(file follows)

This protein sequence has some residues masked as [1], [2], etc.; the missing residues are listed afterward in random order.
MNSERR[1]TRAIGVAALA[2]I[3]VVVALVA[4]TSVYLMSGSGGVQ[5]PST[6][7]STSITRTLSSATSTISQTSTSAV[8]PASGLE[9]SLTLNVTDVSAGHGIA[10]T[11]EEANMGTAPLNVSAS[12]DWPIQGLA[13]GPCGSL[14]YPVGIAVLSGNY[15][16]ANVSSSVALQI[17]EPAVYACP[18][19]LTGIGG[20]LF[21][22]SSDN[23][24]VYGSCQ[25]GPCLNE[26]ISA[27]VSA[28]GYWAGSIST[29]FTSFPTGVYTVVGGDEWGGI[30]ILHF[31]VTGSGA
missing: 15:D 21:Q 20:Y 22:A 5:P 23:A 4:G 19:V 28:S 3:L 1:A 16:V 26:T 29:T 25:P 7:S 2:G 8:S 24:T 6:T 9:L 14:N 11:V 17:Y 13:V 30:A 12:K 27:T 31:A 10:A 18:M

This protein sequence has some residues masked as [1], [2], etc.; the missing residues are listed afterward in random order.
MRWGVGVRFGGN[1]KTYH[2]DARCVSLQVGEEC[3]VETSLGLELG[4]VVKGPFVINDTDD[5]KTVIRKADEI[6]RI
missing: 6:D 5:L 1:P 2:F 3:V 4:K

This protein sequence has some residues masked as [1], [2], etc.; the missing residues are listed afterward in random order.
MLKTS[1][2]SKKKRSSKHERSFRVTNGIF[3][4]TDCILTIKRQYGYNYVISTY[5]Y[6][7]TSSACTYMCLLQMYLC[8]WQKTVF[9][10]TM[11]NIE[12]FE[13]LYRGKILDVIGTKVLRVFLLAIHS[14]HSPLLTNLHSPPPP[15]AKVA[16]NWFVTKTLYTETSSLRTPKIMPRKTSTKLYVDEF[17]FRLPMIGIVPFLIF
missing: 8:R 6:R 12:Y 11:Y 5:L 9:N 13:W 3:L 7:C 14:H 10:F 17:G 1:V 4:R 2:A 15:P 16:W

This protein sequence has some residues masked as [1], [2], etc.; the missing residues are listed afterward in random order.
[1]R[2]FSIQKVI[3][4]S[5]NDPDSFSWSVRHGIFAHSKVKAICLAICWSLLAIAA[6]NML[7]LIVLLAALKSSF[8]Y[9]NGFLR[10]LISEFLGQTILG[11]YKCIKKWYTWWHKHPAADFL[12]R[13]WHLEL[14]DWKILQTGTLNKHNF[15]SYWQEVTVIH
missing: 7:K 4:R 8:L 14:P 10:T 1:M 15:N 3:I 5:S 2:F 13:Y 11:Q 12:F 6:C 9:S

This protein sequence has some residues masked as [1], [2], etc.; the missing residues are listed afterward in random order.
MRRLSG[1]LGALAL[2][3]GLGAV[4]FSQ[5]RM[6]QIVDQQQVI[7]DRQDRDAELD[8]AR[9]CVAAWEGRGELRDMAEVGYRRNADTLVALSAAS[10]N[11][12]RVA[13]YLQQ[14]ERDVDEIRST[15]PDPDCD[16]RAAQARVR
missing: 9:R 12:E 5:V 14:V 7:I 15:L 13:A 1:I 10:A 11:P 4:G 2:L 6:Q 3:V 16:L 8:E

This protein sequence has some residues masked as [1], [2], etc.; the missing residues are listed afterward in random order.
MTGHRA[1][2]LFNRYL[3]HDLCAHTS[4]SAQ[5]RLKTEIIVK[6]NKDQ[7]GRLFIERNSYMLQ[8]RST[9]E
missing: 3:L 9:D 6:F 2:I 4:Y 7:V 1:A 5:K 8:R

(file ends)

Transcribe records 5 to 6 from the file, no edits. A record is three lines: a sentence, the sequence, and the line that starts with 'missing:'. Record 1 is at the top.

This protein sequence has some residues masked as [1], [2], etc.; the missing residues are listed afterward in random order.
MRRLSG[1]LGALAL[2][3]GLGAV[4]FSQ[5]RM[6]QIVDQQQVI[7]DRQDRDAELD[8]AR[9]CVAAWEGRGELRDMAEVGYRRNADTLVALSAAS[10]N[11][12]RVA[13]YLQQ[14]ERDVDEIRST[15]PDPDCD[16]RAAQARVR
missing: 9:R 12:E 5:V 14:V 7:I 15:L 13:A 1:I 10:A 11:P 4:G 2:L 6:Q 3:V 16:L 8:E

This protein sequence has some residues masked as [1], [2], etc.; the missing residues are listed afterward in random order.
MTGHRA[1][2]LFNRYL[3]HDLCAHTS[4]SAQ[5]RLKTEIIVK[6]NKDQ[7]GRLFIERNSYMLQ[8]RST[9]E
missing: 3:L 9:D 6:F 2:I 4:Y 7:V 1:A 5:K 8:R